Yale Daily News

New York-based culinary artist Vincent Chirico opened the contemporary Mediterranean restaurant The Luke Brasserie on Nov. 17. 

Inspired by international flavors as well as his own Italian heritage, Chirico sought to blend traditional dishes with unique ingredients in an effort to cater to the diverse palate of the New Haven community. Coupled with the recent influx of new eateries throughout the city, those interviewed said that The Luke — located on 261 College St.  — is reflective of the city’s diverse and continually evolving collection of restaurants.

“[Our food] is forward-thinking, it’s inventive and it’s fun,” Chirico said. “The main ingredient might be familiar, but I’ve added certain ingredients that you wouldn’t expect.”

The Luke’s menu offers a fusion of Asian, French and Mediterranean-inspired cuisine, although Chirico emphasized the importance of not labeling his food in an effort to preserve its widespread appeal. Following his move from New York to Connecticut, Chirico was intrigued by the diversity of the New Haven community and sought to cater to a wide range of tastes.

The restaurant can also be characterized by its approach to fine dining, incorporating sharing-size portions and elaborate receptacles for food.

“It’s not just ‘Here’s your appetizer, here’s your main course,’” Chirico said. “It’s a little more fun and interactive than that.”

Chirico emphasized his preference for “hands-on” activities such as cooking from a young age, and underscored the link between his Italian heritage and love of food. Though Chirico grew up in Brooklyn, he spent large portions of his childhood in Southern Italy, where his family raised their own livestock and vegetables — a practice that contributed to Chirico’s appreciation for “the freshness of food.”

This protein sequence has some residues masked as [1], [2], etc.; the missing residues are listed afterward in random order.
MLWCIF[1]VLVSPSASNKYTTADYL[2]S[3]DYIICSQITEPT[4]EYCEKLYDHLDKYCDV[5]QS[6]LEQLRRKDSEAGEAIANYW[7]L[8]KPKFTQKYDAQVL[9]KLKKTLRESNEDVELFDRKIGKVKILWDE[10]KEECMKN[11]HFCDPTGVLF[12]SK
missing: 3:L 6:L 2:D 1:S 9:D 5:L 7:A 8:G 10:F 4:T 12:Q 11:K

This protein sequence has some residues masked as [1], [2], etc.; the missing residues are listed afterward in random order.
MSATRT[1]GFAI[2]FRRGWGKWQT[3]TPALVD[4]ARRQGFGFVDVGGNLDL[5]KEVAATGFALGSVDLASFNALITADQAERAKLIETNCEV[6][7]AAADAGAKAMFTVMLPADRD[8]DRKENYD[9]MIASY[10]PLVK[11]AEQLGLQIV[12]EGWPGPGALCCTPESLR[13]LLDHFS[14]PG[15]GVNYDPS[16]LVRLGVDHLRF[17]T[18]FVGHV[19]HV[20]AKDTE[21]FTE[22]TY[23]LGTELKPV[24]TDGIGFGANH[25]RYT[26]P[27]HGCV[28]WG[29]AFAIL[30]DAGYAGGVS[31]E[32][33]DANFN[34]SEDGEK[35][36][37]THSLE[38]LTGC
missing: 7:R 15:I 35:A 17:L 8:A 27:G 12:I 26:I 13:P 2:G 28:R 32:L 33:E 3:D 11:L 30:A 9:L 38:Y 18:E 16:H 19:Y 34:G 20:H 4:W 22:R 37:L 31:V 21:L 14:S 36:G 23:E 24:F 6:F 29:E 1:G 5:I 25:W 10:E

Chirico’s preference for simple and organic food largely influenced his general love of “coastal cuisine,” which encompasses Japanese dishes in addition to Mediterranean ones.

“Growing up in an Italian family… food is one of the most important parts of your life,” he said.

Chirico also discussed Yale’s influence in his choice to open The Luke in New Haven. “With a university like Yale, there are folks from everywhere,” he said, referencing the university’s diverse community of students, staff members, and professors. “They might be likely to explore interesting food,” he added.

The Luke is just one of the many restaurants that have recently set up shop in New Haven. Others include Chacra, a Peruvian restaurant located at 152 Temple St., and Tibetan Kitchen, which features authentic Tibetan cuisine — both of which opened this fall.

New Haven Chamber of Commerce president Garrett Sheehan suggested that the influx of new restaurants is a positive indicator of the city’s economic health.

According to Sheehan, a historically diverse array of restaurants have contributed to the development of a New Haven “brand”  and reputation as an exclusive dining destination. New Haven boasts over 100 dining options encompassing a variety of international flavors, among which include Italian, Indian and East-Asian cuisines, and is colloquially known as the “food capital” of Connecticut, Sheehan said.

“We’re proud to offer locals and visitors a foodie scene that can do both — from the best pizza pie in the country to gourmet four-course meals,” wrote Bruno Baggetta, marketing and communications director of Market New Haven, an organization that seeks to promote business and tourism in downtown New Haven.

Sheehan emphasized his positive outlook on the future of the New Haven business sector, noting that entrepreneurs’ choice to open new restaurants in the city reflects a general perception of New Haven as a vibrant and expanding center for commerce. Baggetta also touched on the continually developing state of the New Haven economy, attributing recent changes not merely to new chefs and restaurateurs “planting roots in [the] community,” but to other newly expanding industries such as retail and biotechnology.

“A true foodie city, culinary culture is sewn into the fabric of New Haven,” Baggetta told the News. “It’s an unavoidable aspect of the experience here.”

The Luke Brasserie is currently open five days a week, from Wednesday to Sunday.

Natasha Khazzam covers housing and homelessness for city desk. She previously covered climate and the environment. Originally from Great Neck, New York, she is a sophomore in Davenport College majoring in history and English.